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Lamprologus ocellatus (Steindachner, 1909)
|By Jessica Miller, 1997.|
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Lamprologus ocellatus was my first shelldweller. Prior to them, I had been keeping some of the larger Lake Malawi and Tanganyikan fish and the 'charm' of the little shell dwellers from Lake Tanganyika had yet to make itself evident. These little frog-faced cichlids came to live with me by way of a 110 liters Hexagonal tank I purchased at our clubs local auction. Obviously I needed a smaller fish to live here and a friend in the club suggested the ocellatus.
I originally started out with seven juveniles from two sources. Three from a local breeder and 4 from a friend. Their tank was decorated with vallisneria, java fern, hygro, and lots of shells that I collected from the beach. In retrospect, far too many shells, but I will get into that a little later in the article. The substrate was about 4 cm. of fine off-white sand from the local fish store and the tank was filtered by a back filter and heated by a 100 watt heater.
The ocellatus grew surprisingly quickly on a diet of frozen bloodworms, frozen copepods, baby brine shrimp, and crushed Spirulina Flake. At about 20 mm. they are fairly sexable by means of determining dorsal coloration. The females have white lined dorsal and anal fins and the males are gold or orange. As it turned out, I had 5 males and 2 females! Not perfect numbers, but I wasn't that concerned with it and figured it they breed they breed, if not oh well, the tank looks pretty cool anyhow. In short, the two females had set up camp in the front of the tank where their homes would be furthest from neighboring shells and seemed to each have a male hovering around most of the time. One male obviously the most dominant of the two. The remaining 3 males were banished to the back of the tank.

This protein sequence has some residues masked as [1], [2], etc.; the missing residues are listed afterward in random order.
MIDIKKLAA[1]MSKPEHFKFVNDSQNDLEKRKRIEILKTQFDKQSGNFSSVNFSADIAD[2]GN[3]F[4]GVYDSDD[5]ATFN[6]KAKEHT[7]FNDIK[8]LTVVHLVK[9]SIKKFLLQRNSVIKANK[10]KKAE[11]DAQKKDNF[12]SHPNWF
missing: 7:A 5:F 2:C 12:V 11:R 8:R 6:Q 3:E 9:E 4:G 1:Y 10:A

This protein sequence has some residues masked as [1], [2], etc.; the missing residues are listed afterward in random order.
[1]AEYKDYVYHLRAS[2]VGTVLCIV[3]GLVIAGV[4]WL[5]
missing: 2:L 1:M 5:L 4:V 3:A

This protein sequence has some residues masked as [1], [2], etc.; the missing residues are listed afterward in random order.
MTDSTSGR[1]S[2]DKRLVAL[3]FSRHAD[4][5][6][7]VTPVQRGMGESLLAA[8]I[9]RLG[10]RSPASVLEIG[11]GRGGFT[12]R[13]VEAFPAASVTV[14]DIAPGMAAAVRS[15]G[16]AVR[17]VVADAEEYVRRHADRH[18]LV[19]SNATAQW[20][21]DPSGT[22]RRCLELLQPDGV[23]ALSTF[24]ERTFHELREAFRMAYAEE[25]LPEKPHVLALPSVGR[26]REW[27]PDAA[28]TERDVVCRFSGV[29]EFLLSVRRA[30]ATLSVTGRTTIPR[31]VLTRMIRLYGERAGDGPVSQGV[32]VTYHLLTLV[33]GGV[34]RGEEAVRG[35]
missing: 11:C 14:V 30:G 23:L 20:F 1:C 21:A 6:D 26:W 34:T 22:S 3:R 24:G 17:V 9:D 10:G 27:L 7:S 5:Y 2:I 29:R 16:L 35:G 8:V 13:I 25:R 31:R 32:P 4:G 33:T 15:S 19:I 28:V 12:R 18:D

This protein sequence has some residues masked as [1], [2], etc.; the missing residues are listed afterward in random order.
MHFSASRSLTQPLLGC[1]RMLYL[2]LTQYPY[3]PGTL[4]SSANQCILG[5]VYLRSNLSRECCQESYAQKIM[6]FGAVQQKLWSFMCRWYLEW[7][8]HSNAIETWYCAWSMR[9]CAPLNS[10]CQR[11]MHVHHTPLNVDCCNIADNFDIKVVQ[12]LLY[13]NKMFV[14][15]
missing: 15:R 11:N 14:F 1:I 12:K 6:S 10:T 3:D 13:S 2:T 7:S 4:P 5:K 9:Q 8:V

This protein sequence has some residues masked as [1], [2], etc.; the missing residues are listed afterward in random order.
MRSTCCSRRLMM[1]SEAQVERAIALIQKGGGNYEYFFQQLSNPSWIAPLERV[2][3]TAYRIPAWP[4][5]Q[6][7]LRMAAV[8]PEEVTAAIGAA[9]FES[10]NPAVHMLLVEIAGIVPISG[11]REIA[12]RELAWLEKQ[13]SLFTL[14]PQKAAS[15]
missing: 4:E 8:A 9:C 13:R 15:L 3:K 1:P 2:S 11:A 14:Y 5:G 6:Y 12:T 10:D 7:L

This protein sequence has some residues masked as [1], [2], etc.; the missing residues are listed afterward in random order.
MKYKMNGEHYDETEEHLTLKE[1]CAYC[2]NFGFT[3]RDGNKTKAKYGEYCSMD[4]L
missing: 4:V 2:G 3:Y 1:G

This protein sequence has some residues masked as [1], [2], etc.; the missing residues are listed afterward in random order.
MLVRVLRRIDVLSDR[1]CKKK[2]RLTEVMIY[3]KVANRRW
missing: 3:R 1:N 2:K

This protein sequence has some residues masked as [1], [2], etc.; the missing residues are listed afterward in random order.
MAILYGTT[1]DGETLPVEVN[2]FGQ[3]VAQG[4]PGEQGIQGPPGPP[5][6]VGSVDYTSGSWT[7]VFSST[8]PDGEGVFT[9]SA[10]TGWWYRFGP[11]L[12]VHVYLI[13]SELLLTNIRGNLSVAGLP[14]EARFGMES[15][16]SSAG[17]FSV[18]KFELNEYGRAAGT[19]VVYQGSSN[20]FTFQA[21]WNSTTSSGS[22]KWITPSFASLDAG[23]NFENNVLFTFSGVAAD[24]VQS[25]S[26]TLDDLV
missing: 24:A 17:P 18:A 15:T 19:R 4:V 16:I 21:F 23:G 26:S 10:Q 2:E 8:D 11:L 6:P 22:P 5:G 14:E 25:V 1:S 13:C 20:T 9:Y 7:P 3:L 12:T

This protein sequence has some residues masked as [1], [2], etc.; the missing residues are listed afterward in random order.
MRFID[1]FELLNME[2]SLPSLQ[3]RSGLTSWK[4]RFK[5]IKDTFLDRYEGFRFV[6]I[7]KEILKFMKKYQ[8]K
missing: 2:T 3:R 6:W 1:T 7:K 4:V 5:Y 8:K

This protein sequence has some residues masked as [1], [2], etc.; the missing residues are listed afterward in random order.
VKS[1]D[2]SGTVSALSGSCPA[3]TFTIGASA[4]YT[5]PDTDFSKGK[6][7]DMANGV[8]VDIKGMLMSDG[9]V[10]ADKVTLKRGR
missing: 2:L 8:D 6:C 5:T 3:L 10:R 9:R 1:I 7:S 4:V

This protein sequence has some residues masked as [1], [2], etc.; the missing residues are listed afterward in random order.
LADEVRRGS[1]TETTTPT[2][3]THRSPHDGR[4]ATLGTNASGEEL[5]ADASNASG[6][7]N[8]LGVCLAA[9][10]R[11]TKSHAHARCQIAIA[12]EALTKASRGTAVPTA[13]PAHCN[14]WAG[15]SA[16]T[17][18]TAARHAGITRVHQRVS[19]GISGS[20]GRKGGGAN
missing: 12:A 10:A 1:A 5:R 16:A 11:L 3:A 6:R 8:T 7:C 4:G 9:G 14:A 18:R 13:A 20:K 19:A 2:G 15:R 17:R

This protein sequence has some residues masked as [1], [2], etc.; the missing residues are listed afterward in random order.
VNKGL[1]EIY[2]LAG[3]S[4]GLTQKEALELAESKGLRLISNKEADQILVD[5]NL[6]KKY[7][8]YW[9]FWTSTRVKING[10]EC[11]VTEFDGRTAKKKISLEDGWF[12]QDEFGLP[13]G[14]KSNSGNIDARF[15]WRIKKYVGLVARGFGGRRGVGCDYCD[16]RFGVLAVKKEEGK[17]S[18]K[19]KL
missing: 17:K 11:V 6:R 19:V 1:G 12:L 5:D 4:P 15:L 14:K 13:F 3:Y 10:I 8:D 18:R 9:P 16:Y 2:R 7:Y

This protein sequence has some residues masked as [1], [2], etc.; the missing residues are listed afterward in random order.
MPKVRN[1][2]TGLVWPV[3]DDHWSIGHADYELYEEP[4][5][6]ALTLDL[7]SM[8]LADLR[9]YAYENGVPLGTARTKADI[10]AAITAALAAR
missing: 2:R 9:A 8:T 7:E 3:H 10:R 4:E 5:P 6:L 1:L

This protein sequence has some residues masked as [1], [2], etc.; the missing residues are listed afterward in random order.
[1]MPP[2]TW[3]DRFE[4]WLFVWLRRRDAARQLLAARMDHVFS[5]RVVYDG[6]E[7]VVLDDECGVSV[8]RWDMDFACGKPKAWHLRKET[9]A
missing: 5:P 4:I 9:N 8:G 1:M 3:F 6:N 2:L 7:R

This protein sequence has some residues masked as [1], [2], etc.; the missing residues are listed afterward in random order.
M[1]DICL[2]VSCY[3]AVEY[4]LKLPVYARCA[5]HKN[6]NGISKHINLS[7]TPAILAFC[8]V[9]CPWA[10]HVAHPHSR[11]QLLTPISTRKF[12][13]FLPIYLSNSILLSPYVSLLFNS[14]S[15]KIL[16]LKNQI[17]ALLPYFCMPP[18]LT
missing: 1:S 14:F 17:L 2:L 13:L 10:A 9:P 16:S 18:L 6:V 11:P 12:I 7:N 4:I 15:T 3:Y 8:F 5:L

Within a few weeks there were tiny fry hopping around in one of the shells when I fed. They are so small they look like tiny sticks. I fed them baby brine, frozen copepods, and crushed flake, shooting the brine into their shell with a turkey baster. This works very well providing you don't do it very hard and use tank water to dissolve it if it's frozen. The fry grew fast on this diet and in a week or so were lying about on the sand outside the shell. Easy pickings for the three evicted males. It also appeared that the neighboring paired male was attacking and eating the fry. Only one survived the first few broods this way, and this was because one of the paired males (whom I am now using as my harem leader) took the fry into his shell and protected it from attack until it was too big to fit into the mouths of the others.
A few months passed this way and I watched as brood after brood of fry disappeared. Since they were in my bedroom, I spent a fair amount of time watching them and two things occurred to me: (1) the shells were way too close in proximity to each other, and (2) the one male who seemed to slightly dominate over the entire group really wanted to have all the females to himself, as he would regularly try to chase off the other paired male and spawn with both females.